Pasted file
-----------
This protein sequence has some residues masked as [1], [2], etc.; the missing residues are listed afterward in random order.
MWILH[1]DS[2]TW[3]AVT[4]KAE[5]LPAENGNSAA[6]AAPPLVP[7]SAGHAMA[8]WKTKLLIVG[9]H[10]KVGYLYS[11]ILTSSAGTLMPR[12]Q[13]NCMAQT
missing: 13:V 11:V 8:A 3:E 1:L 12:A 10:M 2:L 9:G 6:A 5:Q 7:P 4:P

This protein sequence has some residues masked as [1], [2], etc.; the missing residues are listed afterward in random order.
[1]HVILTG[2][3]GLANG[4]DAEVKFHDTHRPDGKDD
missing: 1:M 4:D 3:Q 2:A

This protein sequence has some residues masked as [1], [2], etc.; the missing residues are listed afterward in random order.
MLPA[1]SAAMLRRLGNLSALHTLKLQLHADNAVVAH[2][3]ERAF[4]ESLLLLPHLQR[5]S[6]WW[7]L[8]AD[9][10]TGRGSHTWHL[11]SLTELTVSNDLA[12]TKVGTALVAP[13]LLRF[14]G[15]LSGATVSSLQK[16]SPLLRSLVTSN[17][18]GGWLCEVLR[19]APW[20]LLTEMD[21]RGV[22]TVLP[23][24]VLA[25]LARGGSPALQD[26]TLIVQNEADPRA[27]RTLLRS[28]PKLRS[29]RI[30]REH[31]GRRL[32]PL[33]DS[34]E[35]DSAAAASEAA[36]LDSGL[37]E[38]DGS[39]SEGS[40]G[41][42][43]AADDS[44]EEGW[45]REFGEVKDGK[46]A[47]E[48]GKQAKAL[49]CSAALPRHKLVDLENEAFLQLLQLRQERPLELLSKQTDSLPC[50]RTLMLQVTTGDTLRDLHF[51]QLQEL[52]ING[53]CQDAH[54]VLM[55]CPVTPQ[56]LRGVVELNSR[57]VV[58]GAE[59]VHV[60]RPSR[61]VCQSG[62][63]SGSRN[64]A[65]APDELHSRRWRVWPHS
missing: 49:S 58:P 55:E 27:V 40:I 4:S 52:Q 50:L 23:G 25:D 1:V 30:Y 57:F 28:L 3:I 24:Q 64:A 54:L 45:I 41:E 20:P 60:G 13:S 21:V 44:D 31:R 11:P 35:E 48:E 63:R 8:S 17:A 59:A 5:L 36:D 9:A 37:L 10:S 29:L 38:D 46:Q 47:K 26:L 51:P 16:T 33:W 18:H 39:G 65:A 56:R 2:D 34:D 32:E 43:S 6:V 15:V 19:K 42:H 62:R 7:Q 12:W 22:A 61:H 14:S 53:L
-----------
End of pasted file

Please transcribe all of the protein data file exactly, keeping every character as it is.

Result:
This protein sequence has some residues masked as [1], [2], etc.; the missing residues are listed afterward in random order.
MWILH[1]DS[2]TW[3]AVT[4]KAE[5]LPAENGNSAA[6]AAPPLVP[7]SAGHAMA[8]WKTKLLIVG[9]H[10]KVGYLYS[11]ILTSSAGTLMPR[12]Q[13]NCMAQT
missing: 13:V 11:V 8:A 3:E 1:L 12:A 10:M 2:L 9:G 6:A 5:Q 7:P 4:P

This protein sequence has some residues masked as [1], [2], etc.; the missing residues are listed afterward in random order.
[1]HVILTG[2][3]GLANG[4]DAEVKFHDTHRPDGKDD
missing: 1:M 4:D 3:Q 2:A

This protein sequence has some residues masked as [1], [2], etc.; the missing residues are listed afterward in random order.
MLPA[1]SAAMLRRLGNLSALHTLKLQLHADNAVVAH[2][3]ERAF[4]ESLLLLPHLQR[5]S[6]WW[7]L[8]AD[9][10]TGRGSHTWHL[11]SLTELTVSNDLA[12]TKVGTALVAP[13]LLRF[14]G[15]LSGATVSSLQK[16]SPLLRSLVTSN[17][18]GGWLCEVLR[19]APW[20]LLTEMD[21]RGV[22]TVLP[23][24]VLA[25]LARGGSPALQD[26]TLIVQNEADPRA[27]RTLLRS[28]PKLRS[29]RI[30]REH[31]GRRL[32]PL[33]DS[34]E[35]DSAAAASEAA[36]LDSGL[37]E[38]DGS[39]SEGS[40]G[41][42][43]AADDS[44]EEGW[45]REFGEVKDGK[46]A[47]E[48]GKQAKAL[49]CSAALPRHKLVDLENEAFLQLLQLRQERPLELLSKQTDSLPC[50]RTLMLQVTTGDTLRDLHF[51]QLQEL[52]ING[53]CQDAH[54]VLM[55]CPVTPQ[56]LRGVVELNSR[57]VV[58]GAE[59]VHV[60]RPSR[61]VCQSG[62][63]SGSRN[64]A[65]APDELHSRRWRVWPHS
missing: 49:S 58:P 55:E 27:V 40:I 4:S 52:Q 50:L 23:G 25:D 1:V 30:Y 57:F 28:L 3:I 24:Q 64:A 54:L 45:I 41:E 20:P 60:G 13:S 21:V 44:D 31:R 11:P 35:E 48:E 63:R 8:S 17:A 59:A 5:L 36:D 9:A 37:L 10:S 29:L 38:D 46:Q 47:K 26:L 51:P 16:T 33:W 18:H 39:G 65:A 56:R 2:D 34:D 32:E 43:S 6:V 15:V 19:K 42:H 62:R 7:Q 12:W 22:A 61:H 14:S 53:L